Throw in male stereotypes and social roles and I don’t think it’s something that will ever be truly settled. But that’s not a cause for pessimism. Much can be, and is being done, to ease the process of talking about mental health, to reduce fear, ignorance and confusion on the issue. I guess the main thing, for me personally, is to be as open as I can about my own experiences with it (both in myself and in my friends) and try and make it as comfortable and open a topic as I can.
DP: In my article I talked about the way I felt I had to hide what was going on in my head. What advice would you give to a young guy who might be going through a bad patch and feels unable to cope or ask for help?
FT: I think the biggest danger, the biggest problem, is that feeling of being trapped, helpless, with no way out and no one to talk to. Actually, a large percentage of the population have experience with at least some of those feelings, and even if they don’t, people are generally kinder than you might first think. Talking about your problems is the best thing you can do, confiding in someone. It can be terrifying to make the first leap of starting the discussion, but once you do, you’d be amazed how much weight lifts off you.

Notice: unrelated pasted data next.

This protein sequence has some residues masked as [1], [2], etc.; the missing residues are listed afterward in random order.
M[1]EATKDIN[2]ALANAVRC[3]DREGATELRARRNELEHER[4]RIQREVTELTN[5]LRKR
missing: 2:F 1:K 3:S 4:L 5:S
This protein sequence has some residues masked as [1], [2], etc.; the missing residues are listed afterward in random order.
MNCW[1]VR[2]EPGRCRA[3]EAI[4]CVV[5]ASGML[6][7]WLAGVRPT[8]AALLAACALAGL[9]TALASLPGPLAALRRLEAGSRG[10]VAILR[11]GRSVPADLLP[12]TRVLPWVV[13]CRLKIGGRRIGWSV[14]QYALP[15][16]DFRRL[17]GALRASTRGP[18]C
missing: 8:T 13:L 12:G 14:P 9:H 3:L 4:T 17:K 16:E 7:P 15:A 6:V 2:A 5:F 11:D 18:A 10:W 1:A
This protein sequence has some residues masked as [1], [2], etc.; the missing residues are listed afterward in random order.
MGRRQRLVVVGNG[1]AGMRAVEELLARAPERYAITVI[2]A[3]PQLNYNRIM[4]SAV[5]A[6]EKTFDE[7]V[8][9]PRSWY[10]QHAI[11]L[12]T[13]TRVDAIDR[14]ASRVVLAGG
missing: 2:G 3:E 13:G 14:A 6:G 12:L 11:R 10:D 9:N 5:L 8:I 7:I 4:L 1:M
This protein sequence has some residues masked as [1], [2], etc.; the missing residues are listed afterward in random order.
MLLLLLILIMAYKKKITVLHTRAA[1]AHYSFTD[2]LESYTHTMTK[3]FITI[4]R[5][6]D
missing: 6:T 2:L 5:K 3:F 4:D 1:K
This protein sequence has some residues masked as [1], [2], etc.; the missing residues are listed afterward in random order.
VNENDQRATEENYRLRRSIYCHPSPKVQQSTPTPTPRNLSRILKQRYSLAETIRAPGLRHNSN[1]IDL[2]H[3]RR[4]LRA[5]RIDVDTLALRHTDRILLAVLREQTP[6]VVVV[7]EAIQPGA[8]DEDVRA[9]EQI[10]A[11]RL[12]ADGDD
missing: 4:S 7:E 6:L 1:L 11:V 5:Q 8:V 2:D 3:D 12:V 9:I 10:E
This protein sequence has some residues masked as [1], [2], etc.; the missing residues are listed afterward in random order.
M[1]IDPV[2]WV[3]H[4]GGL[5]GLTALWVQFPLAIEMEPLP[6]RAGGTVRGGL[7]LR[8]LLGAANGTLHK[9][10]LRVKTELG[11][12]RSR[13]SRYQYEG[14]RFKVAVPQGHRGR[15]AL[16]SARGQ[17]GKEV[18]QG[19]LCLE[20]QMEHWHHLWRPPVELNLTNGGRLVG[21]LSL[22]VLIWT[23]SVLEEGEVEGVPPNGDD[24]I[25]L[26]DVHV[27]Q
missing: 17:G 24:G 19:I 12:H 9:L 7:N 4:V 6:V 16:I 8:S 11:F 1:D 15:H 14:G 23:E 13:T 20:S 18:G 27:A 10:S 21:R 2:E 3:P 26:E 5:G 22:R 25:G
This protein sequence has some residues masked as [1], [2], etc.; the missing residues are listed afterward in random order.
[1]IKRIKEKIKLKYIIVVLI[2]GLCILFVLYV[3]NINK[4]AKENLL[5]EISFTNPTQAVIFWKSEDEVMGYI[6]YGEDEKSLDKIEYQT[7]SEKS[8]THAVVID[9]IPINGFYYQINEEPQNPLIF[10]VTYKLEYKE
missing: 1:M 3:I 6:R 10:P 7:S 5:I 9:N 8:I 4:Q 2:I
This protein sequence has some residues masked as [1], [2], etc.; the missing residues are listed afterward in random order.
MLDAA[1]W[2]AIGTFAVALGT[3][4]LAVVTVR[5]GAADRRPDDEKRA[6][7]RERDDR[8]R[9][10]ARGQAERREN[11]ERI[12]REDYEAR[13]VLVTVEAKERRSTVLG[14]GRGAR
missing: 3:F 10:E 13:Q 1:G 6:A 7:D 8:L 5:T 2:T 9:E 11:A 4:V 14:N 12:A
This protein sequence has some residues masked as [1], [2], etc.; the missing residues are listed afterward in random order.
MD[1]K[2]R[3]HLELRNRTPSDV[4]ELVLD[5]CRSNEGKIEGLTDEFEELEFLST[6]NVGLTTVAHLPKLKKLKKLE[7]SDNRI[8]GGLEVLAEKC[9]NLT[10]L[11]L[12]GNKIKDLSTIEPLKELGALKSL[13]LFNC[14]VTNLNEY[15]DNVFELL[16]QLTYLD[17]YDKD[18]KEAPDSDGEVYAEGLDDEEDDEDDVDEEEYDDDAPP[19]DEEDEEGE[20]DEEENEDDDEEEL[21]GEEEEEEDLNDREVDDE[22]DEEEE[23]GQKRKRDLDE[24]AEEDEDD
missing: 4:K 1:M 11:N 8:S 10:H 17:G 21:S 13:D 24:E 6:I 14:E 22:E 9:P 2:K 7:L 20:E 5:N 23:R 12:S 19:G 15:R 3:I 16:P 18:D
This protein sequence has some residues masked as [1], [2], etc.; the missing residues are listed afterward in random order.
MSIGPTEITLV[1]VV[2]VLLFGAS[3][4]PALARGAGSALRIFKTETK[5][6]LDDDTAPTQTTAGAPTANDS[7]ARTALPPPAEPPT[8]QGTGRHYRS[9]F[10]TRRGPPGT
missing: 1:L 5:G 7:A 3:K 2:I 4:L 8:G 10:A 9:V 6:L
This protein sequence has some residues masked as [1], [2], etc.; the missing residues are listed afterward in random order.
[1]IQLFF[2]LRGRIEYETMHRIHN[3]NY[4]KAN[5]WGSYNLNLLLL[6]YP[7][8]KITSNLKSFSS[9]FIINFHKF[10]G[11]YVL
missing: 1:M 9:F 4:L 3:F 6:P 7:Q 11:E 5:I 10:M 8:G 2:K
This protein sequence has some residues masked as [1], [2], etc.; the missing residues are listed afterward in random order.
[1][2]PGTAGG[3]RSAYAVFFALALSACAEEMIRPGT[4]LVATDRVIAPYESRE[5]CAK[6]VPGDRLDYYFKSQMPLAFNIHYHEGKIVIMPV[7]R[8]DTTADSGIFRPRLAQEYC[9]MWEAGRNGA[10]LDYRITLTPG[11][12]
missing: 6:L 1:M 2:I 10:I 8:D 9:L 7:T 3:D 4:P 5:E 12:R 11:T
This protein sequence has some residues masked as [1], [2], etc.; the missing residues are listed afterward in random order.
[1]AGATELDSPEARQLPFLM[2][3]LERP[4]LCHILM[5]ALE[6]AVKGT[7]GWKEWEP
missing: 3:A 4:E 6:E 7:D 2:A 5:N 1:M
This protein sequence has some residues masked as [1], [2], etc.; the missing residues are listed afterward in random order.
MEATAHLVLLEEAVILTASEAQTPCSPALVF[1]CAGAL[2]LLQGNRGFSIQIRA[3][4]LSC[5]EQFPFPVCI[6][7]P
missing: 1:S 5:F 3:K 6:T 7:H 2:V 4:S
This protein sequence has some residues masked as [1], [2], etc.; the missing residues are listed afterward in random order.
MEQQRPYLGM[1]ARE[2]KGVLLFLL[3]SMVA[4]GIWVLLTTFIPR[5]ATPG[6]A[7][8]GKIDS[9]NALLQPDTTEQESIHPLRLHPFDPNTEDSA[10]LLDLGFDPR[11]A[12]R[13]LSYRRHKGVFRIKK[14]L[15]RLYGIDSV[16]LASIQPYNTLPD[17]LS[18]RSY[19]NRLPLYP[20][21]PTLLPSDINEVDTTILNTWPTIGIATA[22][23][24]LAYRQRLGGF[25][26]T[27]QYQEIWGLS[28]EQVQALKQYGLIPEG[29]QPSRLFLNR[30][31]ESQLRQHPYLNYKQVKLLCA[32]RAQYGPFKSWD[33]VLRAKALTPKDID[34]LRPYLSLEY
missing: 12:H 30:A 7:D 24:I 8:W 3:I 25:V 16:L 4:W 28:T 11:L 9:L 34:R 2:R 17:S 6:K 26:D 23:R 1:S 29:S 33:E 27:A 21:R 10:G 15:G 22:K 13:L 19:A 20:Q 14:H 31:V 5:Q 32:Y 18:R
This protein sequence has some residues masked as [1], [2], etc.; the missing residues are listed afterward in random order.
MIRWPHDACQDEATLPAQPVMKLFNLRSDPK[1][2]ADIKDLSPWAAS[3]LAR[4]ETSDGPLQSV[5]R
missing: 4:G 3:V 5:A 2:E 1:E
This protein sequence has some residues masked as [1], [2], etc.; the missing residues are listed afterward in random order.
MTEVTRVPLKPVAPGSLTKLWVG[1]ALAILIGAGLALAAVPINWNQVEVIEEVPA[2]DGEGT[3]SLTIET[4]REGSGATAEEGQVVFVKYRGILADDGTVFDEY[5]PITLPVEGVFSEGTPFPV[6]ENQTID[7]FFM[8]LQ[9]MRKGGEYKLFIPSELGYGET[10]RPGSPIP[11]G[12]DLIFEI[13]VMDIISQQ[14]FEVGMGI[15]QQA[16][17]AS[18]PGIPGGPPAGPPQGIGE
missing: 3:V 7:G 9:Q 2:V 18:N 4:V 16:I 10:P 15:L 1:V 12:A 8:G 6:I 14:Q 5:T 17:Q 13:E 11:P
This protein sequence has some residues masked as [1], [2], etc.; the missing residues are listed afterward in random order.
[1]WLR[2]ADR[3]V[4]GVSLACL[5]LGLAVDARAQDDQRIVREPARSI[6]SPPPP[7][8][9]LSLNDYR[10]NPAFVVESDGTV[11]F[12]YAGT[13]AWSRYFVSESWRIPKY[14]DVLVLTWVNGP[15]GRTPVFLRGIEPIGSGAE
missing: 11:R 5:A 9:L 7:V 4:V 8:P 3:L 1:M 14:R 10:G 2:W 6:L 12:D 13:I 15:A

DP: I really agree with that view about people being kinder than you’d first think and that’s something I definitely found over the years. You spend a lot of your time on the road and living in what must be quite a surreal world at times. I know there are other musicians who have struggled with this and mental health issues have crept up on them – Adam Duritz, for example, is a big influence on you and has talked about this in the past. What kind of things you do to help you keep grounded? And have any other musicians ever given you any advice that you want to share.